Uploaded on Jan 15, 2012 by Garen Phillips
How A 3D Printer Works (15:01)
Uploaded on Jan 17, 2012 by Garen Phillips
How A 3D Printer Extruder Works (10:22)
Liberator 3D printed Gun
Cody Wilson of Defence Distributed published the specifications of this 3D gun. (Wikipedia) Named after a WWII gun, the FP-45 Liberator, the 3D files were apparently downloaded over a hundred thousand times before the U.S. government stepped in to investigate a violation of the gun laws and had Wilson remove the files from his web site.
The following picture shows the various pieces making up the gun; all created using a 3D printer except a household nail used as the firing pin. And the bullet, of course.
Is this dangerous? Cody Wilson himself in a television interview admitted there is always the potential of somebody using new technology to harm other people. But in the end, other analysts have pointed out the potential of good with 3D Printing far outweighs the bad. Whether it's 3D printing or just buying a gun on the street, somebody who wants to do harm is going to do harm. Will the ability to create a gun mean in the long run that statistically the number of shootings rises? Can it get any worse than it already is?
Wow, wow, and more wow. My mind is going a mile a minute mulling this one over. Some prognosticators have talked about 3D Printing turning the manufacturing world on its head. Instead of me going out to the store and buying, let's say a wrench, I could go to the Internet, download a specifications file, and then make one right in my own home.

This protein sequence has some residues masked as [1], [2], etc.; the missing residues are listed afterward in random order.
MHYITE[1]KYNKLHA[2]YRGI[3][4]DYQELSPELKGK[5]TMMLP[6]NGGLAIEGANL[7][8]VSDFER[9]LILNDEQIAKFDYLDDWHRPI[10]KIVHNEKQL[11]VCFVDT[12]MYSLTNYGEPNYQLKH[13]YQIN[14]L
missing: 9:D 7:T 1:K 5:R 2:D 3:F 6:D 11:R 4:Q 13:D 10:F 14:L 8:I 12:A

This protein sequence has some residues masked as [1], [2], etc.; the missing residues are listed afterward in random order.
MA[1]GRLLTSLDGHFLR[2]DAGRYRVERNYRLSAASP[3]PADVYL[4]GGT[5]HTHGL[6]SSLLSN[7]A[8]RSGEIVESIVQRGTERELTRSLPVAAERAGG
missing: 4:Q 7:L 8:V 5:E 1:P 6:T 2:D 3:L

Google image search: 3D Printing
Google video search: 3D Printing
Wikipedia: 3D printing
Additive manufacturing or 3D printing is a process of making a three-dimensional solid object of virtually any shape from a digital model. 3D printing is achieved using an additive process, where successive layers of material are laid down in different shapes. 3D printing is considered distinct from traditional machining techniques, which mostly rely on the removal of material by methods such as cutting or drilling (subtractive processes).
Published on Aug 9, 2012 by Technion
Escher for Real The Belvedere, Waterfall, Necker Cube, Penrose Triangle 3D Printing from Technion
Many people are familiar with the work of M.C. Escher. We have all learned to appreciate the impossibilities that this master of illusion's artwork presents to the layman's eye. Many of the so-called 'impossible' drawings of M. C. Escher can be realized as actual physical objects, Prof. Gershon Elber of Technion's Faculty of Computer Science has done just this. His research team has developed a unique CAD application for designing "impossible" 3D objects, with the 3D printer in Technion's Faculty of Architecture and Town Planning The Belvedere comes to life in a 3D model.
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